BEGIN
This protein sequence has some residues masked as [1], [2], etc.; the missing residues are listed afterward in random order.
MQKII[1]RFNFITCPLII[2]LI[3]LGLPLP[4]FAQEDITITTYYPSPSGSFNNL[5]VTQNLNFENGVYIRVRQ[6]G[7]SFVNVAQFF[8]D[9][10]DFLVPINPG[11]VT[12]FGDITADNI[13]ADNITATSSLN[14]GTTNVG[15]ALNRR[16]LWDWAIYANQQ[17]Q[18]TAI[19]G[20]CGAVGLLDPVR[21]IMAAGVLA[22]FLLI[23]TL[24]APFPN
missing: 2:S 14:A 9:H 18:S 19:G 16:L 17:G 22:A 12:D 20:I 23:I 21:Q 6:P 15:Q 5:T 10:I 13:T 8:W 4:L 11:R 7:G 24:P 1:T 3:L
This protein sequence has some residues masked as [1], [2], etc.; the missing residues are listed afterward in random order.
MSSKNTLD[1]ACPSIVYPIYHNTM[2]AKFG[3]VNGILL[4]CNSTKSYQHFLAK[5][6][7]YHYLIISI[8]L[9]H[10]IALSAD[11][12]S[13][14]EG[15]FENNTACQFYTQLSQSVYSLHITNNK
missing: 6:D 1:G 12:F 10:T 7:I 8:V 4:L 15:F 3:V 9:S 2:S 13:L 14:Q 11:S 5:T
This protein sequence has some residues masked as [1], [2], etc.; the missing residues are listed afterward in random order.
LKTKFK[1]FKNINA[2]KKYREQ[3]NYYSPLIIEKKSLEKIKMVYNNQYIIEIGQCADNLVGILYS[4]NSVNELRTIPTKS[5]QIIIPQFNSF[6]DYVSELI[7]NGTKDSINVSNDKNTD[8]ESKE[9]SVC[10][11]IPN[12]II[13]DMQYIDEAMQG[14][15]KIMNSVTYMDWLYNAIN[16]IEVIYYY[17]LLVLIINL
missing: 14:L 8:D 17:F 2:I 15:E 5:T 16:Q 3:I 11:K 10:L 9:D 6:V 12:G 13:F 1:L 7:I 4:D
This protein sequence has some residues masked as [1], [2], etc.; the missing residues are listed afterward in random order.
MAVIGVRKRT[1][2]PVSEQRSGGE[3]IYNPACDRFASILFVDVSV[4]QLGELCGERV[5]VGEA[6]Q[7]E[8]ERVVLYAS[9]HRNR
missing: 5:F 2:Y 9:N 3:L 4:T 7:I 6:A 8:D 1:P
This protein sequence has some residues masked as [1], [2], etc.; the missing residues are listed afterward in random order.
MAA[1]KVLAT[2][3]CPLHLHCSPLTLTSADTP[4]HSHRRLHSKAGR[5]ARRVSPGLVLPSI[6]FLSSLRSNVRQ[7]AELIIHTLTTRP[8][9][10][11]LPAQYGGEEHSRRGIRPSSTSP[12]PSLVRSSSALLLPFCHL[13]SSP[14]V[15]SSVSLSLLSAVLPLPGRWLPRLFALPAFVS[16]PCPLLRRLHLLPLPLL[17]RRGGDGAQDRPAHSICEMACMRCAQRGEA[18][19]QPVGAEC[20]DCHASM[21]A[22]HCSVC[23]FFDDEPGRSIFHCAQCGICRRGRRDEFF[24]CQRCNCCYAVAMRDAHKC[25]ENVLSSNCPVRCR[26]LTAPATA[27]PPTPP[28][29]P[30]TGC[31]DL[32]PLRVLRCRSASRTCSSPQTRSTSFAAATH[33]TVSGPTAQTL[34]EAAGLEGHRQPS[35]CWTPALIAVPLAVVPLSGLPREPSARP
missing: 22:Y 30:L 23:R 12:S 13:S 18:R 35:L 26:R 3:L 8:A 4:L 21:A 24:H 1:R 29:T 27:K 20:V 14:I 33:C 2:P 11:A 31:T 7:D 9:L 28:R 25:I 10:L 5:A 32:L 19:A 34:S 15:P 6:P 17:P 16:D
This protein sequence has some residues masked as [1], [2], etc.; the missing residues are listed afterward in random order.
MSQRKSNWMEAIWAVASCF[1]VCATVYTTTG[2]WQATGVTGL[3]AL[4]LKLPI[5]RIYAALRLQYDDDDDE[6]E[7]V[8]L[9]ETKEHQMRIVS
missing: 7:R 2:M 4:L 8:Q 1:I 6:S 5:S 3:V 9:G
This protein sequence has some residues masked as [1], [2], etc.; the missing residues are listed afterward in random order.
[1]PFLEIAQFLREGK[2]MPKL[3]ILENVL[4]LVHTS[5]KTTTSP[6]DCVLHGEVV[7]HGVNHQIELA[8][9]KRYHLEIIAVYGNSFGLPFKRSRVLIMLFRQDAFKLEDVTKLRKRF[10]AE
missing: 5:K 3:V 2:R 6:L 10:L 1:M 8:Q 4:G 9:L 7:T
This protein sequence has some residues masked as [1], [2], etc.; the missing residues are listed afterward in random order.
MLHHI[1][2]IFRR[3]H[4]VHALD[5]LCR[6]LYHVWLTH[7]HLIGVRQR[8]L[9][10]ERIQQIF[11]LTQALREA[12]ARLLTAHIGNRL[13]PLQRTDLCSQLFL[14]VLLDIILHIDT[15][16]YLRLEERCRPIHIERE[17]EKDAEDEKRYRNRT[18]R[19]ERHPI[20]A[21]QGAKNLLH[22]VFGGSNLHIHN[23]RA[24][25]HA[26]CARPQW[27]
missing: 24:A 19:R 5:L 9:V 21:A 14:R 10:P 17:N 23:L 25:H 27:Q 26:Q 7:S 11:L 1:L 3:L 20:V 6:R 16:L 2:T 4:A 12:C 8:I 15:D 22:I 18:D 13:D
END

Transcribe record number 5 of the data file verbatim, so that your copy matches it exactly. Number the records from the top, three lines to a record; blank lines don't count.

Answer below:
This protein sequence has some residues masked as [1], [2], etc.; the missing residues are listed afterward in random order.
MAA[1]KVLAT[2][3]CPLHLHCSPLTLTSADTP[4]HSHRRLHSKAGR[5]ARRVSPGLVLPSI[6]FLSSLRSNVRQ[7]AELIIHTLTTRP[8][9][10][11]LPAQYGGEEHSRRGIRPSSTSP[12]PSLVRSSSALLLPFCHL[13]SSP[14]V[15]SSVSLSLLSAVLPLPGRWLPRLFALPAFVS[16]PCPLLRRLHLLPLPLL[17]RRGGDGAQDRPAHSICEMACMRCAQRGEA[18][19]QPVGAEC[20]DCHASM[21]A[22]HCSVC[23]FFDDEPGRSIFHCAQCGICRRGRRDEFF[24]CQRCNCCYAVAMRDAHKC[25]ENVLSSNCPVRCR[26]LTAPATA[27]PPTPP[28][29]P[30]TGC[31]DL[32]PLRVLRCRSASRTCSSPQTRSTSFAAATH[33]TVSGPTAQTL[34]EAAGLEGHRQPS[35]CWTPALIAVPLAVVPLSGLPREPSARP
missing: 22:Y 30:L 23:R 12:S 13:S 18:R 35:L 26:R 3:L 8:A 4:L 21:A 24:H 1:R 29:T 27:K 20:V 14:I 33:C 2:P 11:A 31:T 7:D 9:L 28:R 25:I 10:L 5:A 32:L 19:A 34:S 15:P 6:P 17:P 16:D